White House chief butler, was born in Lyles Station, Indiana, an all-black community founded by freed slaves in the 1850s, where his father ran a general store and his mother kept a boarding house. Fields's early love of music was influenced by his father, who directed the only African American brass band in southern Indiana. In 1920 the family moved to Indianapolis, where Fields and his father played together in a YMCA military brass band; Alonzo trained the choir, studied voice, and learned Irish ballads. His dream of becoming a professional singer had to be balanced, however, with his need to make a living, and he again followed in his father's footsteps by running a grocery store. When his business began to decline in 1925 Fields left Indianapolis for Boston where he enrolled at the New England Conservatory of Music There he trained at first to be a ...

Article

John Gruber

photographer, was born in Murfreesboro, Tennessee, and attended Howard High School in Chattanooga. His parents were King and Hattie Murfrees Ganaway. Ganaway did not go to college, although his sister, Mamie Egester, graduated from college in Chattanooga. He worked as a butler from 1906 to 1925 for Mary A. Lawrence, the widow of Edward F. Lawrence, a prominent Chicagoan, who lived on Lake Shore Drive, Chicago's “Gold Coast.” During these years, he tried to revive a childhood interest in drawing, but frustrated with his efforts, he turned to photography. He was self-taught, spending his off days perfecting his photographic skills.

Ganaway's photo, “Spirit of Transportation”—an image of two sections of a passenger train, the 20th Century Limited, arriving in Chicago on a cold day in February 1918 captivated the media when it won the first prize in the fifteenth annual exhibition of photographs at ...

Article

Theresa Vara-Dannen

former slave and butler to Samuel Clemens, waiter, and businessman, was born to unknown enslaved parents. Although an 1880 census record indicates he was born in Virginia, Samuel Clemens, the author known as Mark Twain, maintained he was born in Maryland. An 1870 census record shows a twenty-two-year old George Griffin working as a waiter and residing in the Bay State House, a residential hotel; this record indicates that Griffin reported Maryland as his state of birth.

The little known about Griffin's youth was written by Samuel Clemens in an unpublished piece, “A Family Sketch”: Griffin was born a slave and freed by the Emancipation Proclamation; in his youth, he saw the Civil War firsthand as a servant of General Charles Devens Jr., who fought at Chancellorsville, Cold Harbor, and Petersburg and was later named attorney general under President Rutherford B. Hayes.

Clemens met Griffin in 1875 ...

Article

Cheryl Laz

humanitarian and founder of Hale House, was born Clara McBride in Philadelphia, Pennsylvania, where she grew up. Her father was murdered when she was a child, and her mother died when Clara was sixteen. She left high school without graduating, although she eventually earned her high school equivalency diploma at the age of eighty-seven. After leaving school she married Thomas Hale and moved with him to New York City. There she did cleaning, worked as a domestic, and studied business administration by taking night classes at City College. When she was twenty-seven her husband died, leaving her with three children.

The conflict between financially supporting and physically caring for three young children spurred Hale to begin caring for children in her home. She became a licensed foster parent, taking in seven or eight children at a time. Between 1941 and 1968 she reared more than forty foster children.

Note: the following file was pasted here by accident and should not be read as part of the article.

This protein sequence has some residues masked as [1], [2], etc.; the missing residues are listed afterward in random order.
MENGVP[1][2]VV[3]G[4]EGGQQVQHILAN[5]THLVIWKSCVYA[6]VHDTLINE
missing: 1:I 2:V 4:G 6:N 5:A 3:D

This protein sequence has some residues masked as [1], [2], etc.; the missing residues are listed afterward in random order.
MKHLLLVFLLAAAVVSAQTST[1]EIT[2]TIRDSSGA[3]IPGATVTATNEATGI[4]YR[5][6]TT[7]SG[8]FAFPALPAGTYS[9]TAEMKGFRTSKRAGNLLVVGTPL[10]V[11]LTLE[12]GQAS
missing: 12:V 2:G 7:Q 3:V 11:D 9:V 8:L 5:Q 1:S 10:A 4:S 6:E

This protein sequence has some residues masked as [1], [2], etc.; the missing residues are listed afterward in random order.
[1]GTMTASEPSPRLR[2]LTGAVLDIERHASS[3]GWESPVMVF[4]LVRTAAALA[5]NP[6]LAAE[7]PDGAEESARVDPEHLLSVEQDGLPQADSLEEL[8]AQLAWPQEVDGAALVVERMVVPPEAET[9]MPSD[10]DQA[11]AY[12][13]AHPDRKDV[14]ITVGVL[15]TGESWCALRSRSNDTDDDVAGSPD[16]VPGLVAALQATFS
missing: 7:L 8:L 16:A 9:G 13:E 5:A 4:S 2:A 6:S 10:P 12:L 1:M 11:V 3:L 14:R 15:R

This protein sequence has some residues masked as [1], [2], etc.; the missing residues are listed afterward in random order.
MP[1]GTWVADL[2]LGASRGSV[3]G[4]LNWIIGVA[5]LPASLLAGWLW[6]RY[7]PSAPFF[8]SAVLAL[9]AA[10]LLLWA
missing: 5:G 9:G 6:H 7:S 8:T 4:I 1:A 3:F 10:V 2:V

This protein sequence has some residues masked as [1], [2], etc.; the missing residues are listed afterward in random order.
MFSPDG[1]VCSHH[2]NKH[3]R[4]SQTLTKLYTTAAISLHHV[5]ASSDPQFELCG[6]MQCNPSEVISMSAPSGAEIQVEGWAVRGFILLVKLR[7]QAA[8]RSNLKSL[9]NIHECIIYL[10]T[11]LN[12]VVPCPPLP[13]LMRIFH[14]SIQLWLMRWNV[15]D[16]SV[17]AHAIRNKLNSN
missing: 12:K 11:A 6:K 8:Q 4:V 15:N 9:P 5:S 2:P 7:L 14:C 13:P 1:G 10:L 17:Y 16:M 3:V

Hale ...

Article

Eric R. Jackson

personal assistant to President James Madison and the First Lady Dolley Madison, author, and enslaved African American, was born in Montpelier, Virginia. More importantly, Jennings is best known as perhaps the first non-president or member of a president's family to write a narrative about one's life experience in the Oval Office. His father, Benjamin (or William) Jennings, was a white English trader, his mother was an enslaved African American (unnamed) who was owned by President and First Lady Madison. As a child, young Paul was befriend by the Madison's son Payne Todd. When James Madison was elected as the fourth president of the United States in 1808 Jennings who at the time ten years old accompanied the family to Washington where he served the first family in the executive mansion On one occasion Jennings aided the First Lady as she greeted numerous guests during one of her legendary ...

Article

Charles Rosenberg

school teacher and domestic worker, is best known for a poignant and detailed autobiography that provides a window into daily life for the Americans who were stigmatized legally and socially, during the middle of the twentieth century, by their dark complexion.

Sarah Lucille Webb was born in Clio, Alabama, to Elizabeth (Lizzie) Janet Lewis Webb, a schoolteacher, and Willis James Webb, a minister of the African Methodist Episcopal (AME) church. In her early years she moved with her parents to Troy, Andalusia, Birmingham, Batesville, and Eufala, Alabama. As an itinerant minister ordained by a Methodist church, Reverend Webb was subject to reassignment to a new church at any annual conference, and every one to two years he had to move. The family supplemented his minister's salary by sharecropping cotton and corn and grew field peas, greens, and vegetables for their own use or for sale.

The family ...

Article

Timothy J. McMillan

slave, Civil War veteran, author, and itinerant minister, was born in New Bern, North Carolina. His mother was Lettice Nelson, a slave on John Nelson's plantation at Garbacon Creek in eastern North Carolina; his father was a white man believed to be William Singleton. As a young child of four, William was sold by his owner and thus separated from his mother and two brothers for the first time.

Singleton was purchased by a Georgia widow who speculated in slaves buying people cheaply when they were young and selling them at a premium when they had reached adulthood He was given the common tasks of a slave child running errands and carrying goods Around the age of six Singleton decided to escape the constant whippings and his bondage in Georgia and return to New Bern He was able to ride a stagecoach from ...

Article

William A. Allison

housekeeper for Thaddeus Stevens, was born in Gettysburg, Pennsylvania, the daughter of a black mother surnamed O'Neill and a white father. She took Hamilton as her surname. Even though Lydia Hamilton Smith was merely a housekeeper, she became widely known because of her employment with Thaddeus Stevens. When Thaddeus Stevens came to Washington in 1849 as a Whig representative to Congress from Lancaster, Pennsylvania, he was known as an implacable foe of slavery. He labored tirelessly to make the slavery-ending Thirteenth Amendment (1865) a permanent part of the United States Constitution. He also played a major role in the enactment of the Fourteenth Amendment (1866).

After moving into a house on South Queens Street in Lancaster, Stevens decided that he needed a housekeeper. He first attempted to employ a woman by the name of Anna Sulkey, but Anna became the wife of Dennis Martin ...